lowfog01
 
Hand Fed Coal Stove: Mark II & Mark I

Re: Harman owners: What kind of floor protection?

PostBy: dad2hannah On: Wed Jan 14, 2009 7:44 pm

WE did 4X4 blocks underneath it with concrete board under the blocks. We have the III
dad2hannah
 
Stove/Furnace Make: Harmon Mark III

Re: Harman owners: What kind of floor protection?

PostBy: Careful On: Thu Jan 15, 2009 12:28 pm

I spoke with my local Harman dealer and SHE said “As long as it has a K factor of .84 it’s good”. My building inspector said pretty much the same thing. He just wants to see a spec sheet that says K=.84 on it. So I guess I could buy a 1/16” thick sheet of millboard from McMaster Carr and according to these people it would work! I guess I have to look out for myself. My stove dealer also gave me a hard time when I asked if she could call Harman to check on the required thickness of K=.84 material! She said my building inspector was being unreasonable! (I was trying to get the information for myself, but I didn’t tell her that). I tried sending a Harman an email, but it didn’t go through, so I tried calling Harman direct. I’m sure you folks know where that went! I waited on hold for 30 minutes . . . . . . . . and then got disconnected, without ever talking to a real human. Tried calling again and just kept pushing 0 for the operator, but that went nowhere. It’s almost like that don’t want to deal with you after they have your money!
I also researched manufactured stove pads thinking I’d put one of those in (a different Harman dealer said they were often used). There was no K factor listed on the instruction sheet, so I called their customer service. Guy said their K factor is .914 or there abouts. I say Oh, so I guess this won’t work. He says, Sure! It’s bigger than you need! You’re good! I explained what the K factor was (using an example in an email HE sent me), and he says let me check that with my production manager and get back to you. Been two days now.
I’m just venting.
Careful
 
Stove/Furnace Make: Harmon
Stove/Furnace Model: Mark 2

Re: Harman owners: What kind of floor protection?

PostBy: CapeCoaler On: Sat Jan 17, 2009 2:04 am

They should spec a thickness.

Technical Note: Conductivity
Cement backer board is an ideal material for a hearth pad because of its low “k”, or conductivity value. Conductivity is the ability to conduct heat. The lower the “K” factor, the less heat is conducted through the material. For example, Durock has a k-value of 1.92 per inch, as compared to the k-value of common brick, which is 5.00 per inch, or marble, which has a k-value of 15.00 to 20.00 per inch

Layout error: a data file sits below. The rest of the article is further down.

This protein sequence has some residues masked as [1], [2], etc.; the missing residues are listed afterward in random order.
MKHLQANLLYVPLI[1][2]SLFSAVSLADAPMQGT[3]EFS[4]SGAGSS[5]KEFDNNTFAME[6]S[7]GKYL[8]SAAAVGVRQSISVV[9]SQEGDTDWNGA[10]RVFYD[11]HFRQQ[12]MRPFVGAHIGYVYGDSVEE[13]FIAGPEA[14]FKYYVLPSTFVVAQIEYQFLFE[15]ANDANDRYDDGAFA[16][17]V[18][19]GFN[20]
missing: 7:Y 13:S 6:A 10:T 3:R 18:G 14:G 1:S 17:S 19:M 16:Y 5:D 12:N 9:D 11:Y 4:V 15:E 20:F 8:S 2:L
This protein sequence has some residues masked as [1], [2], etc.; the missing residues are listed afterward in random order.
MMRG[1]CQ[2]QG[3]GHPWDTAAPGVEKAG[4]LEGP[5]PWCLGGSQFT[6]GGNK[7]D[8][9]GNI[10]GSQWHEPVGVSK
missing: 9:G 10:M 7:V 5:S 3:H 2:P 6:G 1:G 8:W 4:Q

From
http://www.woodstove.com/pages/hearthplan.html
This link is broken, either the page no longer exists or there is some other issue like a typo.



If the appliance is to be installed on a combustible floor or a combustible floor covering, it must be installed on a 1” thick non-combustible millboard floor protector or a durable equivalent, with a “R” factor of no less than “2.” The pad must be installed beneath the unit, extending 16” (U.S.) on the side equipped with a door, and 8” on all other sides. The pad must cover any horizontal chimney connector runs and extend 2” beyond each side.
Alternate Floor Protection:
An easy means of determining if a proposed alternate floor protector meets requirements is to follow this procedure:
1) Convert specification to R-value:
i R-value is given – no conversion is needed
ii k-factor is given with a required thickness (T) in inches: R = 1/k x T
iii C-factor is given: R = 1/C
2) Determine the R-value of the proposed alternate floor protector:
i Use the correct formula given in step 1 (above) to convert values not expressed as “R.”
ii For multiple layers, add R-values of each layer to determine overall R-value.
3) If the overall R-value of the system is greater than the R-value of the specified floor protector, the alternate is acceptable.
EXAMPLE:
The specified floor protector should be ¾” thick material with a k-factor of 0.84. The proposed alternate is 4” brick with a C-factor of 1.25 over 1/8” mineral board with a k-factor of 0.29.
Step (a): Use formula above to convert specification to R-value. R = 1/k x T = 1/0.84 x .75 = 0.893
Step (b): Calculate R of proposed system.
4” brick of C = 1.25, therefore R brick = 1/C =1/1.25 = 0.80
1/8” mineral board of k = 0.29, therefore Rmin.bd. = 1/0.29 x 0.125 = 0.431
Total R = Rbrick + Rmineral board = 0.8 + 0.431 = 1.231
Step (c): Compare proposed system of R of 1.231 to specified R of 0.893. Since proposed system R is greater than required, the system is acceptable.


From http://hearth.com/econtent/index.php/forums/viewthread/26491/
CapeCoaler
 
Stoker Coal Boiler: want AA130
Hand Fed Coal Stove: DS Machine BS#4, Harman MKII, Hitzer 503,...
Coal Size/Type: Pea/Nut/Stove

Visit Hitzer Stoves